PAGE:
Months ago, I told myself that I wasn't going to bring any "unfinished business" with me to the new house. I had planned to finish all outstanding projects prior to packing. I had hopes for a clean slate upon moving. It didn't work out that way. I didn't finish any of them. Not one.
As I continue to unpack my supplies, I came across my box of WIPs. And, I was posed with the choice to either A). Find a new area to store all these abandoned endeavors, or B). Finish them.
I went with the latter choice. I really need the satisfaction of finishing somethings. Lately, all I've been doing is starting new projects. Everything is in various stages of completion. Truthfully, it's a little chaotic. Most of the projects exiled to my WIP box are close to complete. For instance, this Effervescence Cardigan. Poor thing was banished to the box, because of bad math.
Often, I buy yarn before I have a project in mind. When I come across a sale or have the option to buy a bag, I have a hard time passing. When I'm aiming for a sweater quantities, I try to buy at least 1k yards. It's pretty easy to find a pattern to pair with that amount of yarn. But, it's not always enough to get the job done. Sometimes, a girl has to improvise.
I bought the remaining stock of this Louisa Harding Kashmir Baby on a whim during a knit night last winter . Eight Balls; 1144 yards. I arrogantly estimated that I would be able to squeeze-out an Effervescence Cardigan. I didn't crunch any numbers. I avoid math whenever possible. I decided to go with my gut and knit. I felt pretty good about my decision until I reached the sleeves. That's when I got the sinking feeling. I'm sure all you knitters know the one I'm talking about. The, "there's-no-way-I-have-enough" feeling.
Instead of stopping to evaluate my yardage situation, I determined I would cheat the pattern and knit 3/4 sleeves instead. I kept knitting. Long story short, my cheat provided me the perfect amount of yarn to knit mid-forearm length sleeves for my sweater- And, absolutely no leftovers for the neckline and button band. As you can imagine, I felt pretty defeated. Like a gambler whose lucky streak ended on an all-in hand. In that moment, I didn't have it in me to RIP and re-knit.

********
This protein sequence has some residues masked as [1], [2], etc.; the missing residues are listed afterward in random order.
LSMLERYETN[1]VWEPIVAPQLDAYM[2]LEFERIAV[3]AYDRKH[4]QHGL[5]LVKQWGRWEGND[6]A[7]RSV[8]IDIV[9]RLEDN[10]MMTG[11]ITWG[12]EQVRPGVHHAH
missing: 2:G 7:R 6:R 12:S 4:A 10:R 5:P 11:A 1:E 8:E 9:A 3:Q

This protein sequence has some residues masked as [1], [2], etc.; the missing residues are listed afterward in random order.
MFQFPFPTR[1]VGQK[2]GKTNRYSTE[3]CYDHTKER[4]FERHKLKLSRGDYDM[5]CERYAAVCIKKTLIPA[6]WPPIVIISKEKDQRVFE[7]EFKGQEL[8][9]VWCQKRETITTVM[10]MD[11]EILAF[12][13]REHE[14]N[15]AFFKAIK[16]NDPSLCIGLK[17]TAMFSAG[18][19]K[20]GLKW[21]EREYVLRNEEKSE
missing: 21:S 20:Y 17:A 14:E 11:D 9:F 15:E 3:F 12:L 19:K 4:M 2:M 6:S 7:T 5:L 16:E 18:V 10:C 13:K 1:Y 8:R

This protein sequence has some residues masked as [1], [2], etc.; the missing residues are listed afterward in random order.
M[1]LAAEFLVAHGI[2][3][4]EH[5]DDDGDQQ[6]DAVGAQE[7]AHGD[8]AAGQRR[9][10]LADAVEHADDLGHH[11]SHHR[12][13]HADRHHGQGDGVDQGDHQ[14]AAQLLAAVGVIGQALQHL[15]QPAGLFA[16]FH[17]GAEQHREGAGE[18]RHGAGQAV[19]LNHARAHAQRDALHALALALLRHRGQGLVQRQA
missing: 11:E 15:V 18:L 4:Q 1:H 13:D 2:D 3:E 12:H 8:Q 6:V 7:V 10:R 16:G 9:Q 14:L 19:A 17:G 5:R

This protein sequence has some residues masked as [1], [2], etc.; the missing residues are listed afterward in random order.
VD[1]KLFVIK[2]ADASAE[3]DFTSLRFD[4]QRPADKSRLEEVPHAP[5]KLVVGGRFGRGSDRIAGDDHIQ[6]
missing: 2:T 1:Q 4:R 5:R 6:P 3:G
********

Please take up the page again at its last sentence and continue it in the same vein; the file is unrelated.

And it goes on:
A smarter knitter would have known from the start that she was playing a losing hand. The largest size of this pattern uses 60% more yarn than the smallest size (1086 yards /1810 yards= .6 ). There are six patterns sizes spanning between the largest and the smallest sweater sizes. Therefore, we can reasonably assume that each size between the smallest and largest sweater sizes requires approximately 10% more yarn (60% / 6 sizes) than the size preceding it. The "37 sweater I chose to knit reasonably requires 10% more yarn than the "33 sweater, which we are told uses 1086 yards. SO, I should have expected to need ~1195 yards (51 yards less than what I had.. ARGH!). I would have spared myself a lot of headaches had I started from this point instead of working backwards.
When I reached in and rescued this sweater from the WIP box, I knew I needed a new plan of attack. I started with the neck and button band. Pretty easy stuff. Then, I took my remaining yarn and divided evenly using my gram scale. I use my scale ALL THE TIME for weighing yarn. They're very inexpensive and a true lifesaver for figuring yardage on leftover balls of yarn or in instances like this.
Once I had my yarn portioned, I reworked my sleeves from the top-down. I wanted to maximize the length of my sleeves, so I used Tasha's tutorial for a seamless set-in sleeve and knit until I ran out of yarn. It was a fantastic option for the predicament I was in. I do think I could have decreased a bit quicker to gain an inch or so, but overall, I'm pleased with the way things turned out.
I feel like I regained a little bit of the luck that I'd lost earlier in this project. Because, after I'd finished knitting, I found some vintage buttons from my stash that are a perfect match to pair with my new sweater. I think they are from the 1940's, but I can't be sure. They're some form of primitive plastic but look like glass. They're manufactured by Costumakers, and the bottom left corner indicates that they're from Western Germany. If you've got any good button resources, I'd love to know more about them.
The moral of this story, math is a friend, not a foe. What are your tricks for beating the odds against yardage shortages? Are you the betting type, or do you play it safe?